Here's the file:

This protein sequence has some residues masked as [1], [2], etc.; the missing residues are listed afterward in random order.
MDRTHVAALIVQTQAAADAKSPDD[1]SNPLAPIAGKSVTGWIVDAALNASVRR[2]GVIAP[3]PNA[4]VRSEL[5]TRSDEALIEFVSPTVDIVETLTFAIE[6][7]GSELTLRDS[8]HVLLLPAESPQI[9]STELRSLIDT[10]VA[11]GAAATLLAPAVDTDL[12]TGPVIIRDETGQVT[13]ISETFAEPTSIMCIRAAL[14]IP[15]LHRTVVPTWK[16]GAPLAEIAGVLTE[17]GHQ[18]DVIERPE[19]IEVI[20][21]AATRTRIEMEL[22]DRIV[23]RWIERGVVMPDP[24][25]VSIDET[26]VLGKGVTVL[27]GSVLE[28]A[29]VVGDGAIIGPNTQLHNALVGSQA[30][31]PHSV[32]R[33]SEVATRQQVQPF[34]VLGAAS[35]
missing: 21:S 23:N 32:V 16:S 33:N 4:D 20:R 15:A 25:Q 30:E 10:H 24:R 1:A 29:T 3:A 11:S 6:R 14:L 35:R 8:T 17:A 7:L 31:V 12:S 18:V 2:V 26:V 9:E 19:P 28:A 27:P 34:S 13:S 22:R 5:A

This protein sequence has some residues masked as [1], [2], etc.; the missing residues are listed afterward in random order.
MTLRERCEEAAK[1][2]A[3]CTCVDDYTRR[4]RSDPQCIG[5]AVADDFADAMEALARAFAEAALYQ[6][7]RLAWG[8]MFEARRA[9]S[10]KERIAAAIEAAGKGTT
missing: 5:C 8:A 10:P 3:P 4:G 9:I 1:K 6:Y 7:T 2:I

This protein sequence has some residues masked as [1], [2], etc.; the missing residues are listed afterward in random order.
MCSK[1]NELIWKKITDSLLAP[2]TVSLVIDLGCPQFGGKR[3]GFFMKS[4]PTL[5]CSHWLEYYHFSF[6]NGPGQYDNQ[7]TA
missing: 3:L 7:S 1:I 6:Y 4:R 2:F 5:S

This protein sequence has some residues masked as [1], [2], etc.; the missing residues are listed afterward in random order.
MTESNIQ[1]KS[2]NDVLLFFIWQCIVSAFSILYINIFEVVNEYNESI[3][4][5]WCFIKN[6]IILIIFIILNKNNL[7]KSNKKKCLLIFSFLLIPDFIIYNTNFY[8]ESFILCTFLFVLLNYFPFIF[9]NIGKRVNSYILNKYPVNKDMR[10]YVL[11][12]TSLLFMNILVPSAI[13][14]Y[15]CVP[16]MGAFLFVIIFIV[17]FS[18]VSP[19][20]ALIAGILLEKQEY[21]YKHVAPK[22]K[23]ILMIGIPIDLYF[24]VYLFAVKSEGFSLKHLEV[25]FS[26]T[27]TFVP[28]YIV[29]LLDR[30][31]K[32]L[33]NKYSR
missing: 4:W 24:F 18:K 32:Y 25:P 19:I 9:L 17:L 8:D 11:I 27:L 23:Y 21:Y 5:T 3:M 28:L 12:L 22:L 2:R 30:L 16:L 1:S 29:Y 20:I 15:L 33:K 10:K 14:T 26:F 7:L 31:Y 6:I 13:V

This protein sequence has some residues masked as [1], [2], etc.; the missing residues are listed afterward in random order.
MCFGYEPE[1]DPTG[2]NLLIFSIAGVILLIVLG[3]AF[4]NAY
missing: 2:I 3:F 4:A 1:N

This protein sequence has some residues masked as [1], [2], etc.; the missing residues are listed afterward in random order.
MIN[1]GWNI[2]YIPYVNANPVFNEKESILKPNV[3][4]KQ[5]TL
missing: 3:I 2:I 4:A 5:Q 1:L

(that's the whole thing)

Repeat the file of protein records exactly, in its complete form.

This protein sequence has some residues masked as [1], [2], etc.; the missing residues are listed afterward in random order.
MDRTHVAALIVQTQAAADAKSPDD[1]SNPLAPIAGKSVTGWIVDAALNASVRR[2]GVIAP[3]PNA[4]VRSEL[5]TRSDEALIEFVSPTVDIVETLTFAIE[6][7]GSELTLRDS[8]HVLLLPAESPQI[9]STELRSLIDT[10]VA[11]GAAATLLAPAVDTDL[12]TGPVIIRDETGQVT[13]ISETFAEPTSIMCIRAAL[14]IP[15]LHRTVVPTWK[16]GAPLAEIAGVLTE[17]GHQ[18]DVIERPE[19]IEVI[20][21]AATRTRIEMEL[22]DRIV[23]RWIERGVVMPDP[24][25]VSIDET[26]VLGKGVTVL[27]GSVLE[28]A[29]VVGDGAIIGPNTQLHNALVGSQA[30][31]PHSV[32]R[33]SEVATRQQVQPF[34]VLGAAS[35]
missing: 21:S 23:N 32:V 16:S 33:N 4:D 20:R 15:A 25:Q 30:E 10:H 24:R 1:A 29:T 3:A 11:S 6:R 14:L 35:R 8:T 17:A 7:L 31:V 12:S 18:V 2:V 26:V 9:E 19:P 28:A 27:P 34:S 13:S 22:R 5:A

This protein sequence has some residues masked as [1], [2], etc.; the missing residues are listed afterward in random order.
MTLRERCEEAAK[1][2]A[3]CTCVDDYTRR[4]RSDPQCIG[5]AVADDFADAMEALARAFAEAALYQ[6][7]RLAWG[8]MFEARRA[9]S[10]KERIAAAIEAAGKGTT
missing: 5:C 8:A 10:P 3:P 4:G 9:I 1:K 6:Y 7:T 2:I

This protein sequence has some residues masked as [1], [2], etc.; the missing residues are listed afterward in random order.
MCSK[1]NELIWKKITDSLLAP[2]TVSLVIDLGCPQFGGKR[3]GFFMKS[4]PTL[5]CSHWLEYYHFSF[6]NGPGQYDNQ[7]TA
missing: 3:L 7:S 1:I 6:Y 4:R 2:F 5:S

This protein sequence has some residues masked as [1], [2], etc.; the missing residues are listed afterward in random order.
MTESNIQ[1]KS[2]NDVLLFFIWQCIVSAFSILYINIFEVVNEYNESI[3][4][5]WCFIKN[6]IILIIFIILNKNNL[7]KSNKKKCLLIFSFLLIPDFIIYNTNFY[8]ESFILCTFLFVLLNYFPFIF[9]NIGKRVNSYILNKYPVNKDMR[10]YVL[11][12]TSLLFMNILVPSAI[13][14]Y[15]CVP[16]MGAFLFVIIFIV[17]FS[18]VSP[19][20]ALIAGILLEKQEY[21]YKHVAPK[22]K[23]ILMIGIPIDLYF[24]VYLFAVKSEGFSLKHLEV[25]FS[26]T[27]TFVP[28]YIV[29]LLDR[30][31]K[32]L[33]NKYSR
missing: 4:W 24:F 18:K 32:Y 25:P 19:I 9:L 17:L 8:D 11:I 27:L 23:Y 21:Y 5:T 3:M 28:L 12:L 22:L 2:R 30:L 16:L 1:S 29:Y 20:I 15:L 33:K 10:K 14:T 26:F 7:L 31:Y 6:I 13:V

This protein sequence has some residues masked as [1], [2], etc.; the missing residues are listed afterward in random order.
MCFGYEPE[1]DPTG[2]NLLIFSIAGVILLIVLG[3]AF[4]NAY
missing: 2:I 3:F 4:A 1:N

This protein sequence has some residues masked as [1], [2], etc.; the missing residues are listed afterward in random order.
MIN[1]GWNI[2]YIPYVNANPVFNEKESILKPNV[3][4]KQ[5]TL
missing: 3:I 2:I 4:A 5:Q 1:L